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Selecting iron for brake drums

kelfy

Plastic
Joined
Sep 21, 2023
I'd like to get iron brake drums made for an antique car, 14" ID (2-wheel brakes). It has been suggested I start with material from Dura-Bar and get the drums machined out. I see that they supply 5 grades of ductile iron and 3 grades of cast. How would I choose what would give the best combination of lining friction and heat dissipation? Thanks...
 
If you try to get them cast, be sure to tell them that it's for a museum restoration and you're not going to drive it. I'll bet lots of places won't touch anything to do with brakes or suspension. It may even be that their insurance forbids them from doing so.
 
Definitely try the route that dalmatiangirl61 suggests. Making a brake drum out of a solid hunk of cast iron or durabar will result in 90% of the material ending up in your chip pan. It will be a LOT of material. IF they are smallish you can try trailer drums (inexpensive.) Or take what is left of one of your old drums to a wrecking yard and match it up as close as you can.
 
Definitely convert existing brake drums. After you know which drums can be modified to fit, you could make up 4-5 sets and sell them. It's likely an extremely rare application, but if you're the only guy in the world that has them; someone won't be likely to scoff at $500 for a set.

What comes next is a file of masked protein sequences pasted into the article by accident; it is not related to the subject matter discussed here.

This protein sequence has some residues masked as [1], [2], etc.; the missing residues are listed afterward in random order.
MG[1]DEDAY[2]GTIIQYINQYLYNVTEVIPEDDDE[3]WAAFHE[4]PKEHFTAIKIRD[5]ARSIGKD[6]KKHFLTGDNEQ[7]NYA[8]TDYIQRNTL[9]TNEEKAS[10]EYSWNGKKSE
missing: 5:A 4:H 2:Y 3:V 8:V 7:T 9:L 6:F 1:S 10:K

Definitely convert existing brake drums. After you know which drums can be modified to fit, you could make up 4-5 sets and sell them. It's likely an extremely rare application, but if you're the only guy in the world that has them; someone won't be likely to scoff at $500 for a set.

I know a guy who was doing that with a very specific brake pedal setup for a somewhat commonly built collector's car. Did decent selling them, usually came in little batches of sales. He wanted a setup for his own car, so he made some extras and ended up selling quite a few over the years.
 
These have a 14" ID - way bigger that Model T's or Amish carriages. There's no offset to the bolt plate, it's just a big flat dish, similar to photo. I know it's a lot of waste, but for brakes, I would feel better starting with material with the integrity of Dura-Bar's fabrication, vs. pouring a thin shell.
 

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From over 40 years of experience using Durabar products, go find you some one like Windy Hill Foundry to cast you a pair of brake drums. He can cast them using a old drum for a temporary pattern. Durabar is good for many things but don't use it for brake drums or rotors. Such a large bar you're talking about using, it will only have a yield strength of around 20K psi if you're lucky. Most brake drums and rotors are much closer to a class 40 or even 50 gray iron. Which has at least double the yield strength you will ever get out of Durabar. Others may say differently.